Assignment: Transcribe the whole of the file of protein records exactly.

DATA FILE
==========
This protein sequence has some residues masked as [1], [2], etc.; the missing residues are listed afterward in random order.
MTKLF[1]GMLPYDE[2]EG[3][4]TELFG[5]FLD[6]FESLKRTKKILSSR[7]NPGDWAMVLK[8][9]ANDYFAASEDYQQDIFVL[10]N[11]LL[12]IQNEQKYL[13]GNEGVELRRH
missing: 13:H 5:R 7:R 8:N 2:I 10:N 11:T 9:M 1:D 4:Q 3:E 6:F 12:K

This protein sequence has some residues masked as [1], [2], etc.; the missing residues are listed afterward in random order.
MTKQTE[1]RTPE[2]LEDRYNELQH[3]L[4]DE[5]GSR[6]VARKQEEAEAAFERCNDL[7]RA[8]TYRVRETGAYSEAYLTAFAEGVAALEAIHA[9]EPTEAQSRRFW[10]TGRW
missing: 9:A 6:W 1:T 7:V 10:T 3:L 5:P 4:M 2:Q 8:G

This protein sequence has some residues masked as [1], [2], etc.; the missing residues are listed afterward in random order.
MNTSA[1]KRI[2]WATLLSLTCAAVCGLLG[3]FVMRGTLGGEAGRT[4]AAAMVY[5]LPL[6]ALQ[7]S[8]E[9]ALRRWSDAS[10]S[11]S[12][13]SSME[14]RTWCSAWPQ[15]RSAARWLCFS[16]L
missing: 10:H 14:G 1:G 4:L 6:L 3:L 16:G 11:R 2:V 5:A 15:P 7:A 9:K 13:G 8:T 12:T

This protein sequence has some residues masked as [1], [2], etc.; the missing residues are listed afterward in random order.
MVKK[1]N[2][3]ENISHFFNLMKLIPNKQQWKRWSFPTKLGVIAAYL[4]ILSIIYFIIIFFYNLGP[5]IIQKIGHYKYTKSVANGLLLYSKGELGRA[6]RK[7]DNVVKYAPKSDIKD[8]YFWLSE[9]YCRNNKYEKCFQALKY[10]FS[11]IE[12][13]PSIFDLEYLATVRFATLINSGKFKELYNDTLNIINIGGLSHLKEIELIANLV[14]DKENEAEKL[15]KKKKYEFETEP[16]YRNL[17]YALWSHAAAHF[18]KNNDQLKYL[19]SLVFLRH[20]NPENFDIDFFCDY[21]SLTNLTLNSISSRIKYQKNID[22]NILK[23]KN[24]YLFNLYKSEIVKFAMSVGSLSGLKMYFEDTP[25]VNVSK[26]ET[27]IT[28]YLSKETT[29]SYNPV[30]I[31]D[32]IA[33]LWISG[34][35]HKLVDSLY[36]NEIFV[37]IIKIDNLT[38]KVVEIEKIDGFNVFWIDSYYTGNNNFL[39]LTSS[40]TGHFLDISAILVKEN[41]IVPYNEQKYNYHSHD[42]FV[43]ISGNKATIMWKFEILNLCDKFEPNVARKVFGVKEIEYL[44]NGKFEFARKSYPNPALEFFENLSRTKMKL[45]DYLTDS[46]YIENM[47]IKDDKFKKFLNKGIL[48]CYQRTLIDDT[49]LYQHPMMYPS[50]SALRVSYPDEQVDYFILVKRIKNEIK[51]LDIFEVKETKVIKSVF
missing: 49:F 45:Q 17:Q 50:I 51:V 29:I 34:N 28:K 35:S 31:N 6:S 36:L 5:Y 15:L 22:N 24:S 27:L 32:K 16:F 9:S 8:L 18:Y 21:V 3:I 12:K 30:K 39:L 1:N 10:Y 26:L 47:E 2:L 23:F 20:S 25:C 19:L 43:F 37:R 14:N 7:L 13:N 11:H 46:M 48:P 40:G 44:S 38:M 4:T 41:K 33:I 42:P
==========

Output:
This protein sequence has some residues masked as [1], [2], etc.; the missing residues are listed afterward in random order.
MTKLF[1]GMLPYDE[2]EG[3][4]TELFG[5]FLD[6]FESLKRTKKILSSR[7]NPGDWAMVLK[8][9]ANDYFAASEDYQQDIFVL[10]N[11]LL[12]IQNEQKYL[13]GNEGVELRRH
missing: 13:H 5:R 7:R 8:N 2:I 10:N 11:T 9:M 1:D 4:Q 3:E 6:F 12:K

This protein sequence has some residues masked as [1], [2], etc.; the missing residues are listed afterward in random order.
MTKQTE[1]RTPE[2]LEDRYNELQH[3]L[4]DE[5]GSR[6]VARKQEEAEAAFERCNDL[7]RA[8]TYRVRETGAYSEAYLTAFAEGVAALEAIHA[9]EPTEAQSRRFW[10]TGRW
missing: 9:A 6:W 1:T 7:V 10:T 3:L 5:P 4:M 2:Q 8:G

This protein sequence has some residues masked as [1], [2], etc.; the missing residues are listed afterward in random order.
MNTSA[1]KRI[2]WATLLSLTCAAVCGLLG[3]FVMRGTLGGEAGRT[4]AAAMVY[5]LPL[6]ALQ[7]S[8]E[9]ALRRWSDAS[10]S[11]S[12][13]SSME[14]RTWCSAWPQ[15]RSAARWLCFS[16]L
missing: 10:H 14:G 1:G 4:L 6:L 3:L 16:G 11:R 2:V 5:A 15:P 7:A 9:K 13:G 8:T 12:T

This protein sequence has some residues masked as [1], [2], etc.; the missing residues are listed afterward in random order.
MVKK[1]N[2][3]ENISHFFNLMKLIPNKQQWKRWSFPTKLGVIAAYL[4]ILSIIYFIIIFFYNLGP[5]IIQKIGHYKYTKSVANGLLLYSKGELGRA[6]RK[7]DNVVKYAPKSDIKD[8]YFWLSE[9]YCRNNKYEKCFQALKY[10]FS[11]IE[12][13]PSIFDLEYLATVRFATLINSGKFKELYNDTLNIINIGGLSHLKEIELIANLV[14]DKENEAEKL[15]KKKKYEFETEP[16]YRNL[17]YALWSHAAAHF[18]KNNDQLKYL[19]SLVFLRH[20]NPENFDIDFFCDY[21]SLTNLTLNSISSRIKYQKNID[22]NILK[23]KN[24]YLFNLYKSEIVKFAMSVGSLSGLKMYFEDTP[25]VNVSK[26]ET[27]IT[28]YLSKETT[29]SYNPV[30]I[31]D[32]IA[33]LWISG[34][35]HKLVDSLY[36]NEIFV[37]IIKIDNLT[38]KVVEIEKIDGFNVFWIDSYYTGNNNFL[39]LTSS[40]TGHFLDISAILVKEN[41]IVPYNEQKYNYHSHD[42]FV[43]ISGNKATIMWKFEILNLCDKFEPNVARKVFGVKEIEYL[44]NGKFEFARKSYPNPALEFFENLSRTKMKL[45]DYLTDS[46]YIENM[47]IKDDKFKKFLNKGIL[48]CYQRTLIDDT[49]LYQHPMMYPS[50]SALRVSYPDEQVDYFILVKRIKNEIK[51]LDIFEVKETKVIKSVF
missing: 49:F 45:Q 17:Q 50:I 51:V 29:I 34:N 28:K 35:S 31:N 6:S 36:L 5:Y 15:L 22:N 24:S 27:L 32:K 16:F 9:S 8:L 18:Y 21:V 3:I 12:K 30:K 39:L 1:N 10:Y 26:L 47:E 2:L 23:F 20:S 25:C 19:L 43:F 37:R 14:N 7:L 13:N 11:H 46:M 48:P 40:G 44:S 38:M 4:T 41:K 33:I 42:P